CMSD NEWS BUREAU
After more than a decade of flat and low results in national testing, CMSD now ranks near the top in academic growth when compared with 20 other large U.S. urban school districts, according to the National Assessment of Educational Progress
The District was one of only three districts in the group to improve on all four sections of the 2015 NAEP, also known as the Nation’s Report Card. The test is given every two years.
The 21-city Trial Urban District Assessment group represents only a portion of the schools that participate in the NAEP. But CMSD fared well even when comparisons extended beyond the TUDA.
Cleveland showed the second largest gains in the nation in fourth-grade reading and fourth largest gains in the nation in fourth-grade math. Significant gains made by black male students and disabled students fueled the improvement in reading.
District eighth-graders had the fourth largest gains in reading in the nation and fifth highest gains in math among TUDA members.
The growth came as peers in the TUDA and other districts across the nation saw their scores decline or remain flat.
CMSD must continue climbing to catch up with many of the other TUDA members and the nation as a whole. But the results demonstrate the impact of The Cleveland Plan, a customized blueprint for education reform in the city, Chief Executive Officer Eric Gordon said.
“After years of finishing last or nearly last among other big-city school districts in the nation, the 2015 scores are the best indicator we have so far that our reforms are working,” he said.
Mayor Frank G. Jackson said: “This year’s National Assessment of Education Progress shows positive growth for Cleveland’s schools. We are making good gains in many areas, but we also know that more needs to be done. I am encouraged and believe we have the right programs in place to sustain these gains.”
Michael Casserly, executive director of the Council of the Great City Schools, said CMSD’s gains are “uniformly larger and better than any other school district in the country.” The council represents 68 large U.S. urban districts.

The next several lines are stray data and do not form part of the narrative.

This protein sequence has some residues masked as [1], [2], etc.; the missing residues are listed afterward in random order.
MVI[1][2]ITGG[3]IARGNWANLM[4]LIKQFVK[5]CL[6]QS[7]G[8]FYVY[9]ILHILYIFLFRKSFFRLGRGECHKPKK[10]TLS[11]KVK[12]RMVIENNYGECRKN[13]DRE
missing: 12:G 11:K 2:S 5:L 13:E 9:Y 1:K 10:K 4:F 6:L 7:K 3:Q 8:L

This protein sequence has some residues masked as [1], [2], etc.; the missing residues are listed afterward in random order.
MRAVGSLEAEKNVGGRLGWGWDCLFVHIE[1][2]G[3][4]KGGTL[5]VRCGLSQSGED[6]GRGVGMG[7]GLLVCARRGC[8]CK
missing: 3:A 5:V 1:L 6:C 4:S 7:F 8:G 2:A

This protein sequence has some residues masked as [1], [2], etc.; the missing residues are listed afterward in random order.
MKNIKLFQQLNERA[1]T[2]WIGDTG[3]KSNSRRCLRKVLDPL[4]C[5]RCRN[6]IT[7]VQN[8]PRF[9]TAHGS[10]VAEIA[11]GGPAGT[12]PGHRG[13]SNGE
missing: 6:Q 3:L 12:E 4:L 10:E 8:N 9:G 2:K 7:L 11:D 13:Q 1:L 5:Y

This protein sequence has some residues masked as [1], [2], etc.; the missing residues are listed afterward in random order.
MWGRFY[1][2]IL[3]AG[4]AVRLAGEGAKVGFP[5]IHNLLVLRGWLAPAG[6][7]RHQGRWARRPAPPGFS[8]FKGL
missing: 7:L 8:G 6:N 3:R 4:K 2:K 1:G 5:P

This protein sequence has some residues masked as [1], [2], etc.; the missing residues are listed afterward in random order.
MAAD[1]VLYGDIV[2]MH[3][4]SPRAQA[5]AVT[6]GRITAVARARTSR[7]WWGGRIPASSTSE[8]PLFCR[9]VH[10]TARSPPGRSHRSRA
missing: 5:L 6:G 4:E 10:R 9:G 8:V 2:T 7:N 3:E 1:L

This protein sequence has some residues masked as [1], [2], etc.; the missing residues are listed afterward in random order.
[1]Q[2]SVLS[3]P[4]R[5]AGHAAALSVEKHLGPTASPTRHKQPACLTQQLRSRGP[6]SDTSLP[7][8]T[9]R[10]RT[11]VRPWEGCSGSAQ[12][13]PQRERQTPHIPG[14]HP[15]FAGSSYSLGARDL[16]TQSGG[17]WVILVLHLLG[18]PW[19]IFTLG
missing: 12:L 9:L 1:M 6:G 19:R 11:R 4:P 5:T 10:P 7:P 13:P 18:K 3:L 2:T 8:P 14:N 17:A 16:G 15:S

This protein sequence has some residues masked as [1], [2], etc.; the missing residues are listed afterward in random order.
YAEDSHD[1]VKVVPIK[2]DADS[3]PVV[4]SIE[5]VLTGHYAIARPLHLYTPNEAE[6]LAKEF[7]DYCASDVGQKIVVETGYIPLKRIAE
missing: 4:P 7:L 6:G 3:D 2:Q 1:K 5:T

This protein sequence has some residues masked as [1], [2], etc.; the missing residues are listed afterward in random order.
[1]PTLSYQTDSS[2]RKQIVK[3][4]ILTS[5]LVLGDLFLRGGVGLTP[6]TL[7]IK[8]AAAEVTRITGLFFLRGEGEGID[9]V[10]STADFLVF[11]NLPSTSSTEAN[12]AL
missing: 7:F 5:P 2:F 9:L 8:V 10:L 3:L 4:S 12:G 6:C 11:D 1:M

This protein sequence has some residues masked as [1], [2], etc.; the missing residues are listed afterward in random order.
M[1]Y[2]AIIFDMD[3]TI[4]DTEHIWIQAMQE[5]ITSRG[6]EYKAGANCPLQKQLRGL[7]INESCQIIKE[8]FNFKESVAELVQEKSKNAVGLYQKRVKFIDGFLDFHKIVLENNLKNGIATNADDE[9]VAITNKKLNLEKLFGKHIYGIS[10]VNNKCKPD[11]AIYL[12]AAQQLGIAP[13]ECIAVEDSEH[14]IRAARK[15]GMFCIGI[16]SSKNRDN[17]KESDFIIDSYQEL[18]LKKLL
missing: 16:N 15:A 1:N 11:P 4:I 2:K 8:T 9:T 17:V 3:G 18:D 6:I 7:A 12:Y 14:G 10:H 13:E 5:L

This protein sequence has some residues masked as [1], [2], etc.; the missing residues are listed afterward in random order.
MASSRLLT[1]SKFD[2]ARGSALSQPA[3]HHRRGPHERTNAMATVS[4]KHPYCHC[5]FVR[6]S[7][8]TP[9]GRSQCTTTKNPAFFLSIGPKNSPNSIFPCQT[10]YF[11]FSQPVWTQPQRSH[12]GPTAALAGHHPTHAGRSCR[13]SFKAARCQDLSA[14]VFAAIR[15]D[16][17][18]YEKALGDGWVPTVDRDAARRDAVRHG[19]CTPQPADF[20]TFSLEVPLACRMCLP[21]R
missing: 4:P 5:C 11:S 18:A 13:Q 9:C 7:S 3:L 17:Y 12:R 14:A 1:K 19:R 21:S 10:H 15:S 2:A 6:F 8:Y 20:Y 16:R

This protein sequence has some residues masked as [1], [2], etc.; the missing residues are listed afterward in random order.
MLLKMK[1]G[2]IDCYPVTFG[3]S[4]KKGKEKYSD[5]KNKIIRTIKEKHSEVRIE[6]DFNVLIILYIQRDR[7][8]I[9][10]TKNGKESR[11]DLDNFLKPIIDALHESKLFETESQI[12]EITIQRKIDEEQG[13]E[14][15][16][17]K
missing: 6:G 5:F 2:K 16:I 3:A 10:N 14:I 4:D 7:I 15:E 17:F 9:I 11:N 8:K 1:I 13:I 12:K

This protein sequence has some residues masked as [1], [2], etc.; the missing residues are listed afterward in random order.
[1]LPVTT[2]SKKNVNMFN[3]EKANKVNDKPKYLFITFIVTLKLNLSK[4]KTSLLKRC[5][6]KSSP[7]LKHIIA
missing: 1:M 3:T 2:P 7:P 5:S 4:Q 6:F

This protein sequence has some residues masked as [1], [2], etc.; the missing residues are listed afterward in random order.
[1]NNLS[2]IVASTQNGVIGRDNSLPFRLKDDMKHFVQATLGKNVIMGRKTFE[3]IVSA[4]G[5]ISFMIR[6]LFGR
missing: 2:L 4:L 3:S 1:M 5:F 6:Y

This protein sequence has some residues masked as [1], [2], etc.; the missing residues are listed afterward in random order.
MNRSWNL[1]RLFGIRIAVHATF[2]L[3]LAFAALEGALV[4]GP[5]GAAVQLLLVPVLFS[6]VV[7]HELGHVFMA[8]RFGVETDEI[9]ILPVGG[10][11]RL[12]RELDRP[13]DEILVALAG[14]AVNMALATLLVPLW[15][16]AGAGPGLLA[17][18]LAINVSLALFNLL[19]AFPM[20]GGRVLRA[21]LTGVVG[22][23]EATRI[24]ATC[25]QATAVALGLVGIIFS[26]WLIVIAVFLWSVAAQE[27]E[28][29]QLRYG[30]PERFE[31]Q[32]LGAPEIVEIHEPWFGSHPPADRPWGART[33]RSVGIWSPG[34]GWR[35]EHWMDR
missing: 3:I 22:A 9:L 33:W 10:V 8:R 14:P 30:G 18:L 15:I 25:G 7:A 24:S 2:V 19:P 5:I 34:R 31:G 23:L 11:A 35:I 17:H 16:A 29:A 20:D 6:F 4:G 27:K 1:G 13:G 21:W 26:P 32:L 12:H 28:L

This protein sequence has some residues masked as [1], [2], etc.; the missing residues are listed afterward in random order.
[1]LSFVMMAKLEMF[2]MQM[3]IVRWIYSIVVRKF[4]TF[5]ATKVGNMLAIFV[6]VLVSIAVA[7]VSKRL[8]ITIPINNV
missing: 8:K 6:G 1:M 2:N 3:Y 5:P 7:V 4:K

“The community should be encouraged and confident that more improvement is in store, as the school system is clearly on the right track,” Casserly said. (See photo, right)
State Superintendent of Public Instruction Richard A. Ross had a similar reaction.
“This report indicates that the Cleveland plan for transforming schools, which put into place reforms that drastically reshaped the city’s failing school system, is starting to have a profoundly positive impact on students,” he said.
“While there is still much work to be done, this shows the district and community — rallying together, especially around literacy — is starting to pay off. This is also why initiatives like Ohio’s Third Grade Reading Guarantee
and reforms which help Ohio’s struggling schools are so important.”
Gordon has said the NAEP is the truest measure of CMSD’s performance. Unlike state tests that have changed from year to year, the NAEP has remained consistent over time. And the board that oversees the tests has pushed to include the results of English language learners and students with disabilities who might otherwise be excluded.
The CEO showcased the District’s progress Wednesday during a news conference at Memorial School on East 152nd Street.
He was surrounded by Board of Education members, District union leaders, and other government officials and supporters, but the true guests of honor sat closest to him in chairs arrayed on the gym floor. They are fifth-graders now but were in fourth grade when they took the reading and math tests that produced the new NAEP results.
“It is their achievement we are celebrating today,” the CEO said. “We have a long way to go, but these gains are real, and really important.”